Spanning Tree Protocol (STP) is a networking protocol that is used to prevent loops from forming in a network. Loops in a network can occur when there are multiple paths between two devices, which can lead to broadcast storms, MAC table instability, and other issues. STP works by identifying all of the potential paths between devices and then disabling all but one of the paths to prevent loops from forming.

STP uses a process called the Spanning Tree Algorithm (STA) to determine the best path to use. The STA works by electing a root bridge, which is the switch that is at the top of the spanning tree. Once the root bridge is elected, the STA then assigns a cost to each of the links in the network, with the lowest cost path being the one that is used to forward traffic. The STA then sends out BPDU (Bridge Protocol Data Unit) messages to each of the other switches in the network to let them know which path to use.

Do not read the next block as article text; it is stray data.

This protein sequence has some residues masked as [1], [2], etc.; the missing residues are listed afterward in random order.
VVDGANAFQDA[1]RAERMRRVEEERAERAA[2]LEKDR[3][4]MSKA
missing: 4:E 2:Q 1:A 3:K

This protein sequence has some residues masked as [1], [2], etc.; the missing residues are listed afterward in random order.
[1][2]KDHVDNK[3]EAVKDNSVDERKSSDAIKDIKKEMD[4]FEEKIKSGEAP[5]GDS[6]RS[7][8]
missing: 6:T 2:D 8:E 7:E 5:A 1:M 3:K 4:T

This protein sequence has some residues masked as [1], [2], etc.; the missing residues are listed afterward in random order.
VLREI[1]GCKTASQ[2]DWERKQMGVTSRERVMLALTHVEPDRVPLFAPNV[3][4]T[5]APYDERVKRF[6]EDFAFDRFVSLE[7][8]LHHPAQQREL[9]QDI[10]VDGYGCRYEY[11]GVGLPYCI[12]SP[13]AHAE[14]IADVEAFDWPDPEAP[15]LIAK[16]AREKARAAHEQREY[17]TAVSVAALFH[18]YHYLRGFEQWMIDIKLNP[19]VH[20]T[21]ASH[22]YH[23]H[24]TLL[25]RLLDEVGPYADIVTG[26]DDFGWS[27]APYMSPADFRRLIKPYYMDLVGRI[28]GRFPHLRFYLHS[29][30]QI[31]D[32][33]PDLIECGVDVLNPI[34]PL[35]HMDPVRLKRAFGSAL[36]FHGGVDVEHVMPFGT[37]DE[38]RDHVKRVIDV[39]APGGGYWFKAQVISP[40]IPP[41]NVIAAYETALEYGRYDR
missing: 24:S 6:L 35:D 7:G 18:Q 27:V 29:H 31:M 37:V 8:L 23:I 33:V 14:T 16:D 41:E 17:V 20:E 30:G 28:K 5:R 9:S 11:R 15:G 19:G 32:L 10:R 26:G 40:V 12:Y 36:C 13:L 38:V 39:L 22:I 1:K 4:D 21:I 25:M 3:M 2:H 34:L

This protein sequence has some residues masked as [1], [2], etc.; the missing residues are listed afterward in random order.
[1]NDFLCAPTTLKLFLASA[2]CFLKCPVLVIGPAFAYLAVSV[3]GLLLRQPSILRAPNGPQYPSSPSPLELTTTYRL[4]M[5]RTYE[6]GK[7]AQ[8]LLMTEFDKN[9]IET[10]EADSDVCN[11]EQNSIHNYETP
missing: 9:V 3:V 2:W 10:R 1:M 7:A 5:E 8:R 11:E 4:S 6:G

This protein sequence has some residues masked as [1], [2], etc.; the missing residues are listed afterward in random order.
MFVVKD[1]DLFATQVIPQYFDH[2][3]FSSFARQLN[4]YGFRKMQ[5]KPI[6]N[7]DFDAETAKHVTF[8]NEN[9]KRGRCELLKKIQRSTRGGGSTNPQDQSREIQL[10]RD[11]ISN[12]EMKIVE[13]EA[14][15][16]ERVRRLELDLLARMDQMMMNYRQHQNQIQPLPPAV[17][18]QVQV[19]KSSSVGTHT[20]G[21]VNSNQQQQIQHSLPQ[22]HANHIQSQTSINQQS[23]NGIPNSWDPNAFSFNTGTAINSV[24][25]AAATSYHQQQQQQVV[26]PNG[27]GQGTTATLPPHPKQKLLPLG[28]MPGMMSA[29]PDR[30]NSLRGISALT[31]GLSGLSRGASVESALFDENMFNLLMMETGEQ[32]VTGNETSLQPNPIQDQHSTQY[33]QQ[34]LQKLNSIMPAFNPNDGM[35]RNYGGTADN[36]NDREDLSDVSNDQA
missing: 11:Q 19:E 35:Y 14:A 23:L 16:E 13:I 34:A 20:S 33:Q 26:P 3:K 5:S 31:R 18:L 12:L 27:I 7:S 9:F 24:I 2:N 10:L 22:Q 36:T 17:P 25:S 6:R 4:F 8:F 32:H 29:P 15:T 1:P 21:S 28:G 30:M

The STP protocol is a dynamic protocol, which means that it constantly monitors the network for changes, such as a link failure or the addition of new devices. If a change is detected, the STA will recalculate the spanning tree and determine if a new path needs to be enabled or if an existing path needs to be disabled. This helps to ensure that the network continues to function properly and that loops do not form, even in the event of a failure or other issue.

Once understood, you’ve got another tool in your box to make your network more redundant and reliable 🙂

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